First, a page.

Luke’s Story: Book Three of the Jesus Chronicles
This biblical novel, the third in the Jesus Chronicles series, seeks to flesh out the people we know only from Acts and the New Testament letters. It follows Saint Luke through his days as a slave, his education as a doctor, his conversion, and his work among the growing Christian population that leads to the writing of his Gospel.
While many of the premises are interesting (for example, that Theophilus, to whom Luke’s Gospel is addressed, is Luke’s ex-master, and Saul is his fellow student at Tarsus), and the authors ground the story of the emerging church within the social and religious/philosophical context of its day, both plot and characters lack a satisfactory depth. I also found the insertion of Scripture verbatim, such as turning Paul’s letters into dialogue, to be jarring; likewise for glaring modernisms such as having “orientation meetings” on campus.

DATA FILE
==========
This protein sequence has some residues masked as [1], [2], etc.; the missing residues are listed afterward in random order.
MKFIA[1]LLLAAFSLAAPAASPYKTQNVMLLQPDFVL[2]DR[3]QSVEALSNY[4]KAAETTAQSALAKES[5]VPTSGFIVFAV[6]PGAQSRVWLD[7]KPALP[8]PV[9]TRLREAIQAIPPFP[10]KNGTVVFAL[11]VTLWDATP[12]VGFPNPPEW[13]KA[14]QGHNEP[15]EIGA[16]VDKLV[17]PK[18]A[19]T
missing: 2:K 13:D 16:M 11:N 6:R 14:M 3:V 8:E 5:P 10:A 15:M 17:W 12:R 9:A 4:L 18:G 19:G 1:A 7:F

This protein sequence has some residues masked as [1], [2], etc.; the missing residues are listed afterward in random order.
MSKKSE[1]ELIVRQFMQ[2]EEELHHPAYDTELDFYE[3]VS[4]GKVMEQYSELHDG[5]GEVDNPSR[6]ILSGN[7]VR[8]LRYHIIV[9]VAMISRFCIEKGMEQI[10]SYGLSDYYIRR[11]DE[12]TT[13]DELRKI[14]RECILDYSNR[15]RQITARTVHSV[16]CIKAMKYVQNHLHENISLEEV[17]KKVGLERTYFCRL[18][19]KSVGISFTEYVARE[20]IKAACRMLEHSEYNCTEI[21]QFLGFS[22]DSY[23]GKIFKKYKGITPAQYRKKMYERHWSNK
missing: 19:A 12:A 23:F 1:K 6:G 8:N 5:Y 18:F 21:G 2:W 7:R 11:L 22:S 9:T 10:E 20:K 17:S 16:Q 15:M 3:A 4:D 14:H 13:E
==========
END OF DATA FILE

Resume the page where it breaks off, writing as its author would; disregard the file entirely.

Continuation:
I do not wish to be unfair to Drs. Lahaye and Jenkins. Their work is intended as a modern retelling of the Gospels, aimed at the evangelical mass market, and their sales figures (the Left Behind novels are the best-selling adult fiction series ever) attest to their success. However, I doubt that many HNS members, Christians included, will find much in this novel to recommend it to them. For better reading, skip to the appendices and Luke’s own accounts.